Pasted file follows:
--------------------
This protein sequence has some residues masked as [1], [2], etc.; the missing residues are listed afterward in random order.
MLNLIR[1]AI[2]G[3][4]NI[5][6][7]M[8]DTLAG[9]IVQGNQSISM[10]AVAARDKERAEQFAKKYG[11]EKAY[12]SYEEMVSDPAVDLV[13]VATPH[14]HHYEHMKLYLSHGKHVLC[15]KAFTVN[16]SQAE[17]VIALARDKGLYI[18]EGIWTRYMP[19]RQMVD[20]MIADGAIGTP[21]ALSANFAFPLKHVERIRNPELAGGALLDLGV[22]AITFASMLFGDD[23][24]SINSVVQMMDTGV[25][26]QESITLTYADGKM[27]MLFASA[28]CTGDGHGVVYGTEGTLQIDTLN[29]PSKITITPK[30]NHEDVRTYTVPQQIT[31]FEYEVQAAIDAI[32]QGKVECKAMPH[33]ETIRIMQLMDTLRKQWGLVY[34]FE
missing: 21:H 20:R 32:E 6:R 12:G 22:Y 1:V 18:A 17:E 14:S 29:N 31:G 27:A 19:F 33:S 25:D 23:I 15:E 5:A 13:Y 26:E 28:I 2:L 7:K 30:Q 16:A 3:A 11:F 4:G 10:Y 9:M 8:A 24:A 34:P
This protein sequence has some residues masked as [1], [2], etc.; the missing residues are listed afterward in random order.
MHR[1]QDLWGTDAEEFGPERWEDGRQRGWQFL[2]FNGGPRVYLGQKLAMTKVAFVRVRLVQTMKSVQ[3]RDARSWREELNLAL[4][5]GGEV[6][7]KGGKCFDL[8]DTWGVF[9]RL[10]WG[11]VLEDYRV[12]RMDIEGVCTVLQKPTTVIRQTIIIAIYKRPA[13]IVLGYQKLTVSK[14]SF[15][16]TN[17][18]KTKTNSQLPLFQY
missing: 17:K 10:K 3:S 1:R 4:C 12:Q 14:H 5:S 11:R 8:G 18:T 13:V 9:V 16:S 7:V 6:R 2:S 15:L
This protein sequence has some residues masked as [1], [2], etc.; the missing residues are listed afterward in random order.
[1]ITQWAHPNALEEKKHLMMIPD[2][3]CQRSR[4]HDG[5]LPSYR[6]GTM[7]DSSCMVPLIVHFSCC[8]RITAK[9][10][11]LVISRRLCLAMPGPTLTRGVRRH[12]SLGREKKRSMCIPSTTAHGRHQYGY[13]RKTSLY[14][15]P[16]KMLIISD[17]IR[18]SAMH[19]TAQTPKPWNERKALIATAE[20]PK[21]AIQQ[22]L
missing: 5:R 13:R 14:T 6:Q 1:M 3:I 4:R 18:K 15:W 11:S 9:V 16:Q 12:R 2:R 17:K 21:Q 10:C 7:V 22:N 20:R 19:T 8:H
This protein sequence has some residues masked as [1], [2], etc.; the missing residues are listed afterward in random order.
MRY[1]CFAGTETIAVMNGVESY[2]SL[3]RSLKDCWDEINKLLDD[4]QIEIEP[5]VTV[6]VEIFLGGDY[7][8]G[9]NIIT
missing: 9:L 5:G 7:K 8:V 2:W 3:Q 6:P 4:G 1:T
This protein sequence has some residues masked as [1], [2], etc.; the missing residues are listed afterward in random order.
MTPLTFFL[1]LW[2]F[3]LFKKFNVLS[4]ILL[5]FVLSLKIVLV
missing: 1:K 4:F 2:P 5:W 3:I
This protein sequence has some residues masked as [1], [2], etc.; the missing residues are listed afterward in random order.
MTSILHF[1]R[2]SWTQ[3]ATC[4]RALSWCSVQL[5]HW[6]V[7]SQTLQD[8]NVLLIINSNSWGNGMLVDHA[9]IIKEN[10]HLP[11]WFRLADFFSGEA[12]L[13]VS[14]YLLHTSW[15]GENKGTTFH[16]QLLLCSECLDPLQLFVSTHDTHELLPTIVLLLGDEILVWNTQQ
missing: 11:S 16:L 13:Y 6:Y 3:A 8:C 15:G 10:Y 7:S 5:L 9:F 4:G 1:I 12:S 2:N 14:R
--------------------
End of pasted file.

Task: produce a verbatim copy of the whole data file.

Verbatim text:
This protein sequence has some residues masked as [1], [2], etc.; the missing residues are listed afterward in random order.
MLNLIR[1]AI[2]G[3][4]NI[5][6][7]M[8]DTLAG[9]IVQGNQSISM[10]AVAARDKERAEQFAKKYG[11]EKAY[12]SYEEMVSDPAVDLV[13]VATPH[14]HHYEHMKLYLSHGKHVLC[15]KAFTVN[16]SQAE[17]VIALARDKGLYI[18]EGIWTRYMP[19]RQMVD[20]MIADGAIGTP[21]ALSANFAFPLKHVERIRNPELAGGALLDLGV[22]AITFASMLFGDD[23][24]SINSVVQMMDTGV[25][26]QESITLTYADGKM[27]MLFASA[28]CTGDGHGVVYGTEGTLQIDTLN[29]PSKITITPK[30]NHEDVRTYTVPQQIT[31]FEYEVQAAIDAI[32]QGKVECKAMPH[33]ETIRIMQLMDTLRKQWGLVY[34]FE
missing: 21:H 20:R 32:E 6:R 12:G 22:Y 1:V 18:A 17:E 14:S 29:N 31:G 27:A 19:F 33:S 25:D 23:I 15:E 5:A 13:Y 26:E 28:I 2:L 7:K 30:Q 16:A 3:A 11:F 4:G 10:Y 9:M 8:A 24:A 34:P
This protein sequence has some residues masked as [1], [2], etc.; the missing residues are listed afterward in random order.
MHR[1]QDLWGTDAEEFGPERWEDGRQRGWQFL[2]FNGGPRVYLGQKLAMTKVAFVRVRLVQTMKSVQ[3]RDARSWREELNLAL[4][5]GGEV[6][7]KGGKCFDL[8]DTWGVF[9]RL[10]WG[11]VLEDYRV[12]RMDIEGVCTVLQKPTTVIRQTIIIAIYKRPA[13]IVLGYQKLTVSK[14]SF[15][16]TN[17][18]KTKTNSQLPLFQY
missing: 17:K 10:K 3:S 1:R 4:C 12:Q 14:H 5:S 11:R 8:G 18:T 13:V 9:V 16:S 7:V 6:R 2:S 15:L
This protein sequence has some residues masked as [1], [2], etc.; the missing residues are listed afterward in random order.
[1]ITQWAHPNALEEKKHLMMIPD[2][3]CQRSR[4]HDG[5]LPSYR[6]GTM[7]DSSCMVPLIVHFSCC[8]RITAK[9][10][11]LVISRRLCLAMPGPTLTRGVRRH[12]SLGREKKRSMCIPSTTAHGRHQYGY[13]RKTSLY[14][15]P[16]KMLIISD[17]IR[18]SAMH[19]TAQTPKPWNERKALIATAE[20]PK[21]AIQQ[22]L
missing: 5:R 13:R 14:T 6:Q 1:M 3:I 4:R 18:K 15:W 11:S 9:V 16:Q 12:R 2:R 17:K 21:Q 10:C 7:V 22:N 20:R 19:T 8:H
This protein sequence has some residues masked as [1], [2], etc.; the missing residues are listed afterward in random order.
MRY[1]CFAGTETIAVMNGVESY[2]SL[3]RSLKDCWDEINKLLDD[4]QIEIEP[5]VTV[6]VEIFLGGDY[7][8]G[9]NIIT
missing: 9:L 5:G 7:K 8:V 2:W 3:Q 6:P 4:G 1:T
This protein sequence has some residues masked as [1], [2], etc.; the missing residues are listed afterward in random order.
MTPLTFFL[1]LW[2]F[3]LFKKFNVLS[4]ILL[5]FVLSLKIVLV
missing: 1:K 4:F 2:P 5:W 3:I
This protein sequence has some residues masked as [1], [2], etc.; the missing residues are listed afterward in random order.
MTSILHF[1]R[2]SWTQ[3]ATC[4]RALSWCSVQL[5]HW[6]V[7]SQTLQD[8]NVLLIINSNSWGNGMLVDHA[9]IIKEN[10]HLP[11]WFRLADFFSGEA[12]L[13]VS[14]YLLHTSW[15]GENKGTTFH[16]QLLLCSECLDPLQLFVSTHDTHELLPTIVLLLGDEILVWNTQQ
missing: 11:S 16:L 13:Y 6:Y 3:A 8:C 15:G 10:Y 7:S 5:L 9:F 4:G 1:I 12:S 2:N 14:R